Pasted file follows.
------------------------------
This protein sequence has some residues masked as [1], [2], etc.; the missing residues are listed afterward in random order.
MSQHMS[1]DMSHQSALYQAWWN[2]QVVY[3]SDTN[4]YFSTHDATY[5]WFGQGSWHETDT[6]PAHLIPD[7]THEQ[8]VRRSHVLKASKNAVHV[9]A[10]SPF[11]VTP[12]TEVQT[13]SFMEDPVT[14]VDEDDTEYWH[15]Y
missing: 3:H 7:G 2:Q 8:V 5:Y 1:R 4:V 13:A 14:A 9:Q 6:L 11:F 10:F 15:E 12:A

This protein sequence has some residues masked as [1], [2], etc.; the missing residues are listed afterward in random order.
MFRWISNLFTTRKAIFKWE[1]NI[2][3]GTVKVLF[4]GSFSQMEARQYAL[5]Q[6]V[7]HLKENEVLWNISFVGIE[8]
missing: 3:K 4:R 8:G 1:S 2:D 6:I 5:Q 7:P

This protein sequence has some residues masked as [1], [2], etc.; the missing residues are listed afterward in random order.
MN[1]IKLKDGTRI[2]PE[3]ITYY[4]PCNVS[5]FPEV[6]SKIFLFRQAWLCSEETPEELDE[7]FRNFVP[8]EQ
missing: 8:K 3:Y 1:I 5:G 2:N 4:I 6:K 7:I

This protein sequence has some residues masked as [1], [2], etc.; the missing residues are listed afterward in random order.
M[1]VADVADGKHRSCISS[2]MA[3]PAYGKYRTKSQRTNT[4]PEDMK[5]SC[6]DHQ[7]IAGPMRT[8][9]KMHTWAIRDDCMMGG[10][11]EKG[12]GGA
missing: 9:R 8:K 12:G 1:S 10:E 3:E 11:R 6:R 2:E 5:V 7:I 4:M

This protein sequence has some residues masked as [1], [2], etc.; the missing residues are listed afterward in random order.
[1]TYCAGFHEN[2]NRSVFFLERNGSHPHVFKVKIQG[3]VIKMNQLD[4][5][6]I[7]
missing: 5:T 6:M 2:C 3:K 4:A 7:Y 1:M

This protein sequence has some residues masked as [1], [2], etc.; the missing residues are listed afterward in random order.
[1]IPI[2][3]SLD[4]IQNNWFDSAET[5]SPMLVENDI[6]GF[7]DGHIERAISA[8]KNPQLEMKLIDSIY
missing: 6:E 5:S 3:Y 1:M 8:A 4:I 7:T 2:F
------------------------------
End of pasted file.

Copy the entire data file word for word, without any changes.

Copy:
This protein sequence has some residues masked as [1], [2], etc.; the missing residues are listed afterward in random order.
MSQHMS[1]DMSHQSALYQAWWN[2]QVVY[3]SDTN[4]YFSTHDATY[5]WFGQGSWHETDT[6]PAHLIPD[7]THEQ[8]VRRSHVLKASKNAVHV[9]A[10]SPF[11]VTP[12]TEVQT[13]SFMEDPVT[14]VDEDDTEYWH[15]Y
missing: 3:H 7:G 2:Q 8:V 5:Y 1:R 4:V 13:A 14:A 9:Q 6:L 11:F 10:F 15:E 12:A

This protein sequence has some residues masked as [1], [2], etc.; the missing residues are listed afterward in random order.
MFRWISNLFTTRKAIFKWE[1]NI[2][3]GTVKVLF[4]GSFSQMEARQYAL[5]Q[6]V[7]HLKENEVLWNISFVGIE[8]
missing: 3:K 4:R 8:G 1:S 2:D 6:I 5:Q 7:P

This protein sequence has some residues masked as [1], [2], etc.; the missing residues are listed afterward in random order.
MN[1]IKLKDGTRI[2]PE[3]ITYY[4]PCNVS[5]FPEV[6]SKIFLFRQAWLCSEETPEELDE[7]FRNFVP[8]EQ
missing: 8:K 3:Y 1:I 5:G 2:N 4:I 6:K 7:I

This protein sequence has some residues masked as [1], [2], etc.; the missing residues are listed afterward in random order.
M[1]VADVADGKHRSCISS[2]MA[3]PAYGKYRTKSQRTNT[4]PEDMK[5]SC[6]DHQ[7]IAGPMRT[8][9]KMHTWAIRDDCMMGG[10][11]EKG[12]GGA
missing: 9:R 8:K 12:G 1:S 10:E 3:E 11:R 6:R 2:E 5:V 7:I 4:M

This protein sequence has some residues masked as [1], [2], etc.; the missing residues are listed afterward in random order.
[1]TYCAGFHEN[2]NRSVFFLERNGSHPHVFKVKIQG[3]VIKMNQLD[4][5][6]I[7]
missing: 5:T 6:M 2:C 3:K 4:A 7:Y 1:M

This protein sequence has some residues masked as [1], [2], etc.; the missing residues are listed afterward in random order.
[1]IPI[2][3]SLD[4]IQNNWFDSAET[5]SPMLVENDI[6]GF[7]DGHIERAISA[8]KNPQLEMKLIDSIY
missing: 6:E 5:S 3:Y 1:M 8:A 4:I 7:T 2:F